10.08.2018, 14:57 Uhr

Structural Awards 2018: Queensferry Crossing and Tamina Canyon Crossing shortlisted

The Queensferry Crossing and the Tamina Canyon Crossing are both shortlisted in the Category “Award for Vehicle Bridges”.

Queensferry Crossing

The Queensferry Crossing is the centrepiece for the Forth Replacement Crossing Project, Scotland’s largest infrastructure project for a generation. The new bridge was delivered at a cost 65% below the original budget. It is delivering extensive benefits to users and communities, whilst safeguarding vital transport connections.

Judge’s comment:

This is an extraordinary bridge by almost any measure. The scale of the structure is in itself impressive, but what sets it apart from other major long span bridges in the opinion of the judges, is the unique way in which the engineers have dealt with the particular problem of unbalanced loads on a three-tower cable stayed bridge. The crossing stays at the centre of the two main spans is a unique feature of this design, and by this simple expedient the designers have managed to maximise the slenderness of the elements and achieve substantial savings in the costs of the foundations and the superstructure.
The judges were impressed by the elegance of the solution, which manages to achieve a degree of slenderness and lightness in spite of its huge scale. In addition, the selection of such an innovative cable stayed solution to stand alongside its historic neighbours to form a spectacular trio of iconic bridges across the Forth Estuary, each representing engineering characteristics typical of its time, is considered particularly noteworthy.
Many organisations have been involved in the conception, evolution, development and delivery of this complex project, and the judges considered it a good showcase for what is involved in the planning, design and construction of such a major long span bridge.

Photo: Transport Scotland

Tamina Canyon Crossing

The bridge crosses the Tamina canyon 200 m above the gorge. The arch and the superstructure create a continuous prestressed girder mainly forming the structural system. The 417 m long superstructure is connected monolithically to the arch by inclined columns; the total length of the structure is 473 m with abutments included.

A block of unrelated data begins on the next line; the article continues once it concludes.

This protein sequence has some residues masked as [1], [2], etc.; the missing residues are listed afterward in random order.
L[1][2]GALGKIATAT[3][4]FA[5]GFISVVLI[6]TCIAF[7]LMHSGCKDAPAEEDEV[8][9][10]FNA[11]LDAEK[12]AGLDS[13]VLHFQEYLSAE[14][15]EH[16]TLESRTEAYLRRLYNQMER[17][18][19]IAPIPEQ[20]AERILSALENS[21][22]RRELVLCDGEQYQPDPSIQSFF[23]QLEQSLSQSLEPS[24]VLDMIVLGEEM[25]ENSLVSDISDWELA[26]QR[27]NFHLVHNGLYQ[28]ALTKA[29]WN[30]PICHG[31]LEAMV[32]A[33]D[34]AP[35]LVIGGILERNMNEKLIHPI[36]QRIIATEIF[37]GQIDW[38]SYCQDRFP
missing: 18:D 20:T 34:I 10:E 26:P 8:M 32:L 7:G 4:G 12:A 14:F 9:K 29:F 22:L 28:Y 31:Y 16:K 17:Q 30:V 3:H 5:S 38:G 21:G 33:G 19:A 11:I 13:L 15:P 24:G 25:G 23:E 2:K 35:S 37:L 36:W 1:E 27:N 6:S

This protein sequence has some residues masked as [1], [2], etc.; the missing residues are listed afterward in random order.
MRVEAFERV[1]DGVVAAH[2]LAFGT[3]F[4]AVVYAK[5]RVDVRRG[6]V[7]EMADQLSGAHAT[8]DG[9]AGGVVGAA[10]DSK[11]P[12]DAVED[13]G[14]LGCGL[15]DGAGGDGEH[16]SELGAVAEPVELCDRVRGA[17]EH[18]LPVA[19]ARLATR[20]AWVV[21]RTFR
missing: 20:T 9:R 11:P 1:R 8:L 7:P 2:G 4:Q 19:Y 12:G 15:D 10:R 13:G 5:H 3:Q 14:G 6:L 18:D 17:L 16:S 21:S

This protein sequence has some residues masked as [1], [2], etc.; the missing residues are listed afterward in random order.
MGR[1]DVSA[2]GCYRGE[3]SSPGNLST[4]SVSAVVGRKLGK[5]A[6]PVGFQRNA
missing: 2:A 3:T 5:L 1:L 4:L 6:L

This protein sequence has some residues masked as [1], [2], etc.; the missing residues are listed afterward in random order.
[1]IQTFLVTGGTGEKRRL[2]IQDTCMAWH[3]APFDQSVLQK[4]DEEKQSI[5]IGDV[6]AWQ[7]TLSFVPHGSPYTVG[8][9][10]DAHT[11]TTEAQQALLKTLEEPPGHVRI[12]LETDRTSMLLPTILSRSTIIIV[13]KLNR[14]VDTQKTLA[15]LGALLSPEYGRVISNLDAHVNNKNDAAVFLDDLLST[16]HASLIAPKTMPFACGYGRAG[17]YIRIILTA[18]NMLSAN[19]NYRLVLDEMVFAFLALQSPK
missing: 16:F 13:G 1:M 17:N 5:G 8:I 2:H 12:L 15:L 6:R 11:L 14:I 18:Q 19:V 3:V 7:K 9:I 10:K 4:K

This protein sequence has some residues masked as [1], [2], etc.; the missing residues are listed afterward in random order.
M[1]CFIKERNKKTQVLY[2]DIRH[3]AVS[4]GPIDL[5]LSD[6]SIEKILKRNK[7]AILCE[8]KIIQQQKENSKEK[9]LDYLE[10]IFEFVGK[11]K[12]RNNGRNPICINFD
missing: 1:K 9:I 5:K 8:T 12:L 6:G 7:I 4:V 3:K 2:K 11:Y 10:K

Judge’s comment:

This is undoubtedly an outstanding engineering solution, and the judges were impressed by the elegance, clarity and economy of the design. The judges noted the efficiency of the structural system, as well as the beautiful way that the design integrates with its spectacular surroundings. This is a concrete arch design in the best traditions of Christian Menn and Robert Maillart, and the engineers have produced a world class and graceful design.
The judges liked the way that the open spandrel prop supports are inclined in a radial fan arrangement, and the high degree of transparency that has been achieved, with an attractive rhythm for the spans of the deck girder. This transparency is accentuated by the slenderness of the thin inclined props which is achieved by the use of meticulously detailed concrete hinges.
The two end props, which spring from the ends of the arch, imposing both physical and visual weight at these points to good effect, work as part of an integral framing system with the slightly deeper end spans of the girder. These spans can therefore be longer, thus avoiding the need for additional foundations at the sensitive upper slopes of the valley. So the bridge stands on just four foundations, reducing construction uncertainty and maximising the economy of the scheme.

Photo: Bastian Kratzke

The Structural Awards are the world's foremost celebration of structural engineers as innovative, creative design professionals and the guardians of public safety and showcase the world’s most cutting edge engineering achievements.
Winners will be announced on Friday 16 November at The Brewery, London.